Saturday, November 15, 2008
While it remains frustratingly hard to see and is often overlooked as one of Henri-Georges Clouzot’s key films, 1960’s La Verite (The Truth) remains an intriguing work made totally timeless by the breathtaking lead performance of legendary Brigitte Bardot.
Clouzot was already nearing his mid fifties when he directed the then 25 year old year old Bardot to arguably her greatest performance. Viewed today, La Verite is a striking reminder to the talents of two distinct and iconic artists, with Clouzot’s carefully thought out compositions perfectly capturing Bardot at her most vulnerable and most brilliant.
The film, scripted mainly by Clouzot, tells the tragic tale of Dominique Marceau, imprisoned and on trial for the murder of her boyfriend Gilbert Tellier. Clouzot, shooting the film through a series of flashbacks intercut with her trial, cleverly asks the audience to do the same thing the court is doing throughout the film; namely to pass judgment on Dominique and to finally decipher what exactly it is that constitutes ‘the truth’.
The truth at the heart of Clouzot’s challenging work is that this is very much a film about Brigitte Bardot. The French actress had moved beyond the position of ‘star’ by 1960 and she could do little in her life that wasn’t plastered across the front of every paper and magazine of the period. Clouzot’s striking black and white film, shot by Bardot’s regular cinematographer Armand Thirard, is filled with references to not only her private life, but to her older films and also most importantly to the illusion of her life that so many people were hungry for in 1960. La Verite finally suggests much sympathy for Bardot the woman while delighting in tearing down her image as a star. It’s something that Louis Malle would do in 1962’s A Very Private Affair and Jean-Luc Godard would also call attention to in 1963’s Contempt.
Bardot, taking an active interest in the film before shooting even began, auditioned with several leading men (including Jean-Paul Belmondo) before handsome Sami Frey was chosen. Predictably the press began writing on the possible behind the scenes developments between the two beautiful young actors, but more interesting was the working relationship between Bardot and Clouzot. Tony Crawley notes in his excellent The Films of Brigitte Bardot that “Clouzot worked her hard…and she was soon engulfed in respect” for the director’s methods. Never before had any director shown so much faith in the capabilities of Brigitte Bardot as a dramatic actress and her performance in La Verite will come as a shock to people who still think of her as just France’s greatest ‘sex-kitten’. As the damaged Dominique Marceau, Bardot is totally believable, sincere and captivating. It’s a tour-de-force performance that briefly all but silenced critics all over the world who had previously all but dismissed her abilities in front of the camera.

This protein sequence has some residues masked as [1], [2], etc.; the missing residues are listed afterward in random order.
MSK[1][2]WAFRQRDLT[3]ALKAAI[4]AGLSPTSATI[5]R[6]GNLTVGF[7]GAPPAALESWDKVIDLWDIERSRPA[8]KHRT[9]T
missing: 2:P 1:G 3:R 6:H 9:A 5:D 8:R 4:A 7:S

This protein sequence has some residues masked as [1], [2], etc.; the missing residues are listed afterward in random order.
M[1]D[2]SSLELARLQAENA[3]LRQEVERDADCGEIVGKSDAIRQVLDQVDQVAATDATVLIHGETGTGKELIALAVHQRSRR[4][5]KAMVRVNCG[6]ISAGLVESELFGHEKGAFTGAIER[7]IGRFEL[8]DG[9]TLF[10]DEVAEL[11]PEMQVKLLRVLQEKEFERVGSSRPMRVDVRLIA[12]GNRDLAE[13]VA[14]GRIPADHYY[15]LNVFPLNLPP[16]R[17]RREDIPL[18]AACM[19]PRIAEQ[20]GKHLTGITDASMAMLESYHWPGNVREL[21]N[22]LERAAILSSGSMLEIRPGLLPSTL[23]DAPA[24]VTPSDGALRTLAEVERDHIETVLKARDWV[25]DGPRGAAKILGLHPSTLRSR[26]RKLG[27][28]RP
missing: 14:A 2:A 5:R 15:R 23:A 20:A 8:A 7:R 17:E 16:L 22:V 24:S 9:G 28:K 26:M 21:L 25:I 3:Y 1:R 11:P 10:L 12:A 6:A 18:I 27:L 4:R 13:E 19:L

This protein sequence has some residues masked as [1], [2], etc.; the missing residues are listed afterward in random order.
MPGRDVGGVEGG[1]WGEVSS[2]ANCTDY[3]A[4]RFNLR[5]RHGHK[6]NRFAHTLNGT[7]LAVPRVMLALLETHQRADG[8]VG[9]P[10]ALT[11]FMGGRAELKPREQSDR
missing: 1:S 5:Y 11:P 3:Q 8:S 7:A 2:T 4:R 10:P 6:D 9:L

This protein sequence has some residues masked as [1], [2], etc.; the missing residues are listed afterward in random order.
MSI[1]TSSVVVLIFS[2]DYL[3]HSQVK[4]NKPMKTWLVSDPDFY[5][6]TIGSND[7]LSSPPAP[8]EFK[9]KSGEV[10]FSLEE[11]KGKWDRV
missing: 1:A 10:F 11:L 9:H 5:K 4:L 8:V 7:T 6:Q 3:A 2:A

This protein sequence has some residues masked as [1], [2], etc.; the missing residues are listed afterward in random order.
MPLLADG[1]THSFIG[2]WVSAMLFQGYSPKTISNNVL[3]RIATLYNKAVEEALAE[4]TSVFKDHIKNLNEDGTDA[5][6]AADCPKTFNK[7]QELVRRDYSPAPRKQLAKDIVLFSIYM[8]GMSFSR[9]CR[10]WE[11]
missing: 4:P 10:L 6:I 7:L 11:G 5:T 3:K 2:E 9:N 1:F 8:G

Bardot more than holds her own with not only Frey but also an incredibly distinguished cast of French notables including Charles Vanell, Louis Seigner and Claude Berri. La Verite feels like a illustrious production in every single frame and Clouzot handles the material with a master’s touch. He fills even the most minute of details with the same sense of tension and unease he had perfected five years before with his Diabolique. Perhaps even more striking is the way he captures the ennui of youth, a fact that makes La Verite one of the most insightful productions of the early sixties.
The film, which Bardot would call her favorite on several occasions, opened to almost universal acclaim in November of 1960. Triumphing at several film festivals, and garnering Bardot an Italian Oscar, the film swept across Europe in early 1961 before landing in the United States in the summer in a slightly cut version. Life magazine ran a long cover story on Bardot and the film won the best foreign film award at The Golden Globes. Clouzot was honored at the Academy Awards with a best director nomination but Bardot was ignored, despite receiving much acclaim from some of America’s harshest critics (although there were hold-outs).
What should have been a triumphant period for Bardot turned sour soon after the film’s release with a much publicized suicide attempt for the obviously troubled actress. She would throw herself back into her work soon after and remained incredibly prolific throughout the sixties before her retirement in the early seventies. While La Verite clearly contains one of her great performances, it should be remembered that Brigitte Bardot had delivered splendid work before and would continue to do so after.
Clouzot completed just three more films before his death in 1977. La Verite has still never had a proper home video release in the United States, a fact that has proved most frustrating for fans of Clouzot, Bardot and French film in general. Hopefully someday La Verite will get a proper home video release so more fans can see what all the much deserved fuss is about.